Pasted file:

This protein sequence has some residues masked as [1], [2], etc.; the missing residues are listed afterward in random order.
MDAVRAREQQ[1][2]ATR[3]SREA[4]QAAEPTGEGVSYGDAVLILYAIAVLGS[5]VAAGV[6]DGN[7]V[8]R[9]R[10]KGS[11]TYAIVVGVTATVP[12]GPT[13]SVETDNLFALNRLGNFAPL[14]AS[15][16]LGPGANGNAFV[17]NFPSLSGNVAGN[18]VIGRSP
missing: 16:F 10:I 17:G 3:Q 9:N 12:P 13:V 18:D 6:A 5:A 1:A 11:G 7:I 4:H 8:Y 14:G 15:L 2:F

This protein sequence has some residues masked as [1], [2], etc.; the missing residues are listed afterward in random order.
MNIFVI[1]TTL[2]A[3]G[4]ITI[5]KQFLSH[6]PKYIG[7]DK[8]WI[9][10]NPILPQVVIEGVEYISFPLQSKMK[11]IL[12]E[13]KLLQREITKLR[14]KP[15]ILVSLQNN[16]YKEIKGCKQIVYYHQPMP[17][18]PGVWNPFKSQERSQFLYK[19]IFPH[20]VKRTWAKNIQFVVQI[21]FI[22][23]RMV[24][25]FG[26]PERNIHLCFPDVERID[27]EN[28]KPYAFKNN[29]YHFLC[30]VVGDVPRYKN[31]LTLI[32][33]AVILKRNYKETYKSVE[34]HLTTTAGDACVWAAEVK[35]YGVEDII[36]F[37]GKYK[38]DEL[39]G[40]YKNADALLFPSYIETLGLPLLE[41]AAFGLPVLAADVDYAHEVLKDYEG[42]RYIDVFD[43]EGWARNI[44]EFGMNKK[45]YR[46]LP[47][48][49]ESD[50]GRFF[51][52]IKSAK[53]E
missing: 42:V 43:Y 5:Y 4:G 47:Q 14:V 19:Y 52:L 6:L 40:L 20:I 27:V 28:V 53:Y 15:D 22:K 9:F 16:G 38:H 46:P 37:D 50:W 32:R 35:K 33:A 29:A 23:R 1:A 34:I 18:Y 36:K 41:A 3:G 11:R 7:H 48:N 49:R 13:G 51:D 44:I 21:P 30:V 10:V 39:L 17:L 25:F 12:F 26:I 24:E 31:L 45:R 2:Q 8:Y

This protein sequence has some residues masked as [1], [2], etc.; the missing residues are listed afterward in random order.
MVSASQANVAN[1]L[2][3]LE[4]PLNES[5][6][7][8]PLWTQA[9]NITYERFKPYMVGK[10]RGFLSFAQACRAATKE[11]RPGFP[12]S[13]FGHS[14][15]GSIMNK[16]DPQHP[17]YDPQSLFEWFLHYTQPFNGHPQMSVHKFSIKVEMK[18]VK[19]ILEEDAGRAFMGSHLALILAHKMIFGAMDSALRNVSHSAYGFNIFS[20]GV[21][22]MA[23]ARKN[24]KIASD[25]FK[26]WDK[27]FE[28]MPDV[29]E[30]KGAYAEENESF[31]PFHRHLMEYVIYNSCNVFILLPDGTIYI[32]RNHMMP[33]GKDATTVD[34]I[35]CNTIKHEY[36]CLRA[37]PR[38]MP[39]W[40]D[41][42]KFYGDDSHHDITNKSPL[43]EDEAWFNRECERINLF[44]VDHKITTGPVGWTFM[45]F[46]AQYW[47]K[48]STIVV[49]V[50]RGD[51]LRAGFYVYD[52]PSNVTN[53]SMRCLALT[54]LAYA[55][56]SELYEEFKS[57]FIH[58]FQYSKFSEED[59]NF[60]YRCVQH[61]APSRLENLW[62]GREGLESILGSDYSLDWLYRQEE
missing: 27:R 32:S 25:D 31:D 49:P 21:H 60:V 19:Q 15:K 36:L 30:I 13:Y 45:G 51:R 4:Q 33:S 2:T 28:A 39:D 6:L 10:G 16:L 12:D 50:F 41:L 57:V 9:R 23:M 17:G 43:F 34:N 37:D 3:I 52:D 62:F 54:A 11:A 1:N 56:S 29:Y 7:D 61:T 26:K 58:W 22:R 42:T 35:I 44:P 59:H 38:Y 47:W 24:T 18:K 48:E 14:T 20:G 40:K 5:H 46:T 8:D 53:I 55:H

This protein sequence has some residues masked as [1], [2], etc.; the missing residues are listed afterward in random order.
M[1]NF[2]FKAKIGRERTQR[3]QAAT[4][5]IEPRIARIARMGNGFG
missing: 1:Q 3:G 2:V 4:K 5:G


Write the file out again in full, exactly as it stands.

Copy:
This protein sequence has some residues masked as [1], [2], etc.; the missing residues are listed afterward in random order.
MDAVRAREQQ[1][2]ATR[3]SREA[4]QAAEPTGEGVSYGDAVLILYAIAVLGS[5]VAAGV[6]DGN[7]V[8]R[9]R[10]KGS[11]TYAIVVGVTATVP[12]GPT[13]SVETDNLFALNRLGNFAPL[14]AS[15][16]LGPGANGNAFV[17]NFPSLSGNVAGN[18]VIGRSP
missing: 16:F 10:I 17:G 3:Q 9:N 12:P 13:V 18:D 6:A 5:A 1:A 11:G 7:I 4:H 8:Y 14:G 15:L 2:F

This protein sequence has some residues masked as [1], [2], etc.; the missing residues are listed afterward in random order.
MNIFVI[1]TTL[2]A[3]G[4]ITI[5]KQFLSH[6]PKYIG[7]DK[8]WI[9][10]NPILPQVVIEGVEYISFPLQSKMK[11]IL[12]E[13]KLLQREITKLR[14]KP[15]ILVSLQNN[16]YKEIKGCKQIVYYHQPMP[17][18]PGVWNPFKSQERSQFLYK[19]IFPH[20]VKRTWAKNIQFVVQI[21]FI[22][23]RMV[24][25]FG[26]PERNIHLCFPDVERID[27]EN[28]KPYAFKNN[29]YHFLC[30]VVGDVPRYKN[31]LTLI[32][33]AVILKRNYKETYKSVE[34]HLTTTAGDACVWAAEVK[35]YGVEDII[36]F[37]GKYK[38]DEL[39]G[40]YKNADALLFPSYIETLGLPLLE[41]AAFGLPVLAADVDYAHEVLKDYEG[42]RYIDVFD[43]EGWARNI[44]EFGMNKK[45]YR[46]LP[47][48][49]ESD[50]GRFF[51][52]IKSAK[53]E
missing: 42:V 43:Y 5:Y 4:G 47:Q 14:V 19:Y 52:L 6:L 40:L 20:I 27:V 28:V 53:Y 15:D 22:K 9:F 16:G 38:H 46:P 37:D 50:W 32:R 35:K 33:A 29:A 23:R 1:A 34:I 18:Y 36:K 41:A 3:G 11:R 7:H 48:N 49:R 13:G 51:D 44:I 21:P 30:V 10:V 39:L 17:L 25:F 12:F 26:I 24:E 31:L 45:R 2:Q 8:Y

This protein sequence has some residues masked as [1], [2], etc.; the missing residues are listed afterward in random order.
MVSASQANVAN[1]L[2][3]LE[4]PLNES[5][6][7][8]PLWTQA[9]NITYERFKPYMVGK[10]RGFLSFAQACRAATKE[11]RPGFP[12]S[13]FGHS[14][15]GSIMNK[16]DPQHP[17]YDPQSLFEWFLHYTQPFNGHPQMSVHKFSIKVEMK[18]VK[19]ILEEDAGRAFMGSHLALILAHKMIFGAMDSALRNVSHSAYGFNIFS[20]GV[21][22]MA[23]ARKN[24]KIASD[25]FK[26]WDK[27]FE[28]MPDV[29]E[30]KGAYAEENESF[31]PFHRHLMEYVIYNSCNVFILLPDGTIYI[32]RNHMMP[33]GKDATTVD[34]I[35]CNTIKHEY[36]CLRA[37]PR[38]MP[39]W[40]D[41][42]KFYGDDSHHDITNKSPL[43]EDEAWFNRECERINLF[44]VDHKITTGPVGWTFM[45]F[46]AQYW[47]K[48]STIVV[49]V[50]RGD[51]LRAGFYVYD[52]PSNVTN[53]SMRCLALT[54]LAYA[55][56]SELYEEFKS[57]FIH[58]FQYSKFSEED[59]NF[60]YRCVQH[61]APSRLENLW[62]GREGLESILGSDYSLDWLYRQEE
missing: 27:R 32:S 25:D 31:D 49:P 21:H 60:V 19:Q 15:K 36:L 30:I 13:Y 45:G 51:R 4:Q 33:S 2:T 28:A 39:D 6:L 10:G 16:L 12:D 50:F 41:L 57:V 9:R 23:M 17:G 43:F 34:N 37:D 3:I 52:D 62:F 54:A 11:A 1:N 56:S 29:Y 7:D 61:T 26:K 58:W 22:R 42:T 35:I 44:P 59:H 38:Y 47:W 24:T 18:K 48:E 14:T 20:G 40:K 5:H 46:T 8:D 53:I 55:H

This protein sequence has some residues masked as [1], [2], etc.; the missing residues are listed afterward in random order.
M[1]NF[2]FKAKIGRERTQR[3]QAAT[4][5]IEPRIARIARMGNGFG
missing: 1:Q 3:G 2:V 4:K 5:G